Another meeting. Book study first. All-day long. On a Saturday. Really?
While I looked forward to our Deacon’s retreat, some of these thoughts did periodically creep into my mind the days before we met. Then I paused and realized that I committed to this two-year role and all that was required to serve my church. So I shut down the noise in my head and began reading Do Something Else by Nate Phillips. The stories and challenges in this paperback immediately placed me back on the path I needed to follow. Lauren knew quite well that this reading assignment would alter our mental and spiritual approach to the purpose of our retreat.
My time reading this text was constantly interrupted by my hopes and prayers for our church. I found myself re-reading and highlighting text so frequently … as if I gleaned something else with each read through the paragraph. I was so enthused about this message that I couldn’t wait for Saturday to arrive. When it did, I was excited and engaged all day as we shared our concerns, hopes, and dreams for our community of faith. I was not alone. Around the table, we could sense each other’s caring and commitment to each other and to Greenwood Forest.
As your deacons and as those on a journey individually and for our church, we gathered, prayed and shared. The time passed too quickly. For every administrative, organizational, membership, discipleship, stewardship concern, there was a response — a calm reflection from someone around the table. Our “meeting” had become a retreat; one that reflected tenderness and spiritual opportunity. A retreat that clearly demonstrated that God has already provided what we need to continue to grow our community of faith. That community that began in 1963 is evolving just as does our faith.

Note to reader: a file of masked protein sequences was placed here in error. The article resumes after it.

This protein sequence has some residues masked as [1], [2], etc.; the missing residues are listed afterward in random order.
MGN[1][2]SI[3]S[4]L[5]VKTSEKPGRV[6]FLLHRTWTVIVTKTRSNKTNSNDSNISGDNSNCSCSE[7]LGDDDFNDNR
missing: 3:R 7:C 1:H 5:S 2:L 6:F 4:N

Some of us sometime see our community of faith as the corner of Kildaire and Maynard Road. More and more I am realizing that this definition is comfortable … and certainly not what Jesus commanded us if we are going to claim to follow Him and His teachings. We need to see our community as ever-growing and we need to see it include every person that walks through our doors. If we can do that, then we need to reach out to those who haven’t yet seen us as Christian brothers and sisters — perhaps in ways that may cause some healthy discomfort.
For me, being comfortable on my spiritual journey means that I am not having a journey. Comfort means that I am sitting on the sideline, not being vulnerable to God. In particular, this type of comfort means that I am not engaged in the process of worship with those around me who are my “church.” We can do something else … other than what we have always done or what feels comfortable.
Here’s an easy “do something else.” Did you know that if you sit in different areas in the Sanctuary that the music sounds different? What would happen if you gave your traditional spot on the pew to someone else? If that spot has become a favorite of yours from which to soak in the worship service, ponder your move as a gift to someone else. Someone who came to worship and discovered how wonderful the experience is where you used to sit. If you could “do something else” in our community of faith that brought a fellow worshiper closer to Christ, wouldn’t you do it?